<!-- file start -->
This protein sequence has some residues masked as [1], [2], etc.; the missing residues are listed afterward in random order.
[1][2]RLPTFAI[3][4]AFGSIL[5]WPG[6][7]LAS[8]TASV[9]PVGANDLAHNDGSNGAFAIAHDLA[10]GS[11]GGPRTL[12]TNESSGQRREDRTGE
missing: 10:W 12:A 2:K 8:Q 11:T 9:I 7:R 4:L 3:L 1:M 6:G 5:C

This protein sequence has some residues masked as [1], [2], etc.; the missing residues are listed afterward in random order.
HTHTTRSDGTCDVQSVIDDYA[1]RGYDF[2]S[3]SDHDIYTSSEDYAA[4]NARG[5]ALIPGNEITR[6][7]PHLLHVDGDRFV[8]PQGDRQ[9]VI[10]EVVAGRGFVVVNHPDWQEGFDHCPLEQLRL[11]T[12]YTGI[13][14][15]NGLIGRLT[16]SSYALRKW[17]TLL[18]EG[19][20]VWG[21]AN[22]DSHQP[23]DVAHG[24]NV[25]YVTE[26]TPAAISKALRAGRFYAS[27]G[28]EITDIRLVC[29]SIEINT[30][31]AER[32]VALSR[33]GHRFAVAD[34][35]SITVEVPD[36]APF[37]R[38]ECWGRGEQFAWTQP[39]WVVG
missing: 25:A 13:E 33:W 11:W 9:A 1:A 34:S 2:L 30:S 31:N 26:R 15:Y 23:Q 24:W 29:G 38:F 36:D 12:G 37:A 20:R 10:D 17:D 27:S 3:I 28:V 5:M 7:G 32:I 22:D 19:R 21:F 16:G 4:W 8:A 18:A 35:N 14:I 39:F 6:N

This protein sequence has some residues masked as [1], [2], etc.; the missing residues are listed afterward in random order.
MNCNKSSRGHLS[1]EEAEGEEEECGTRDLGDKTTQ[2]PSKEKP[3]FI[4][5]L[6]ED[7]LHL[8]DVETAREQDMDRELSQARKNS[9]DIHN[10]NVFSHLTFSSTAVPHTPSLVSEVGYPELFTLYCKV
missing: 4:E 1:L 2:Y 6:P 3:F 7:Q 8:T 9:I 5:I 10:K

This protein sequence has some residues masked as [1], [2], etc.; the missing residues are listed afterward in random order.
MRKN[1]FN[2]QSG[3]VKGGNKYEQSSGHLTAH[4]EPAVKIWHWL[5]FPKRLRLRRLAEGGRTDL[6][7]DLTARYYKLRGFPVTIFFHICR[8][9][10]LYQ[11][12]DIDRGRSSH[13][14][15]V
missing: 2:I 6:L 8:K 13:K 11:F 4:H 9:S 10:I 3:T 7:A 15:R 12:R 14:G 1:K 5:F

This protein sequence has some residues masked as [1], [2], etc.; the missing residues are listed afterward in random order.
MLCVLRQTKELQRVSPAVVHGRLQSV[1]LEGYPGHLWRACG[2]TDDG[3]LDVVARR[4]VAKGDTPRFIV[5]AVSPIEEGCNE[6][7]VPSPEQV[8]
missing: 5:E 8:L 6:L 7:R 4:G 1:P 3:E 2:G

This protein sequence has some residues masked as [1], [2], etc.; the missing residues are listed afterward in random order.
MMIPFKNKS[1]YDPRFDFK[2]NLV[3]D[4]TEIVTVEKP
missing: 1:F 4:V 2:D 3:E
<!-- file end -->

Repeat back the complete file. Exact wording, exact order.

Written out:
This protein sequence has some residues masked as [1], [2], etc.; the missing residues are listed afterward in random order.
[1][2]RLPTFAI[3][4]AFGSIL[5]WPG[6][7]LAS[8]TASV[9]PVGANDLAHNDGSNGAFAIAHDLA[10]GS[11]GGPRTL[12]TNESSGQRREDRTGE
missing: 10:W 12:A 2:K 8:Q 11:T 9:I 7:R 4:L 3:L 1:M 6:G 5:C

This protein sequence has some residues masked as [1], [2], etc.; the missing residues are listed afterward in random order.
HTHTTRSDGTCDVQSVIDDYA[1]RGYDF[2]S[3]SDHDIYTSSEDYAA[4]NARG[5]ALIPGNEITR[6][7]PHLLHVDGDRFV[8]PQGDRQ[9]VI[10]EVVAGRGFVVVNHPDWQEGFDHCPLEQLRL[11]T[12]YTGI[13][14][15]NGLIGRLT[16]SSYALRKW[17]TLL[18]EG[19][20]VWG[21]AN[22]DSHQP[23]DVAHG[24]NV[25]YVTE[26]TPAAISKALRAGRFYAS[27]G[28]EITDIRLVC[29]SIEINT[30][31]AER[32]VALSR[33]GHRFAVAD[34][35]SITVEVPD[36]APF[37]R[38]ECWGRGEQFAWTQP[39]WVVG
missing: 25:A 13:E 33:W 11:W 9:A 1:A 34:S 2:L 30:S 31:N 26:R 15:Y 23:Q 24:W 29:G 38:F 36:D 12:G 37:A 20:R 10:D 17:D 27:S 3:I 28:V 5:M 7:G 32:I 22:D 19:R 21:F 16:G 4:W 8:A 18:A 35:N 14:I 39:F 6:N

This protein sequence has some residues masked as [1], [2], etc.; the missing residues are listed afterward in random order.
MNCNKSSRGHLS[1]EEAEGEEEECGTRDLGDKTTQ[2]PSKEKP[3]FI[4][5]L[6]ED[7]LHL[8]DVETAREQDMDRELSQARKNS[9]DIHN[10]NVFSHLTFSSTAVPHTPSLVSEVGYPELFTLYCKV
missing: 4:E 1:L 2:Y 6:P 3:F 7:Q 8:T 9:I 5:I 10:K

This protein sequence has some residues masked as [1], [2], etc.; the missing residues are listed afterward in random order.
MRKN[1]FN[2]QSG[3]VKGGNKYEQSSGHLTAH[4]EPAVKIWHWL[5]FPKRLRLRRLAEGGRTDL[6][7]DLTARYYKLRGFPVTIFFHICR[8][9][10]LYQ[11][12]DIDRGRSSH[13][14][15]V
missing: 2:I 6:L 8:K 13:K 11:F 4:H 9:S 10:I 3:T 7:A 15:R 12:R 14:G 1:K 5:F

This protein sequence has some residues masked as [1], [2], etc.; the missing residues are listed afterward in random order.
MLCVLRQTKELQRVSPAVVHGRLQSV[1]LEGYPGHLWRACG[2]TDDG[3]LDVVARR[4]VAKGDTPRFIV[5]AVSPIEEGCNE[6][7]VPSPEQV[8]
missing: 5:E 8:L 6:L 7:R 4:G 1:P 3:E 2:G

This protein sequence has some residues masked as [1], [2], etc.; the missing residues are listed afterward in random order.
MMIPFKNKS[1]YDPRFDFK[2]NLV[3]D[4]TEIVTVEKP
missing: 1:F 4:V 2:D 3:E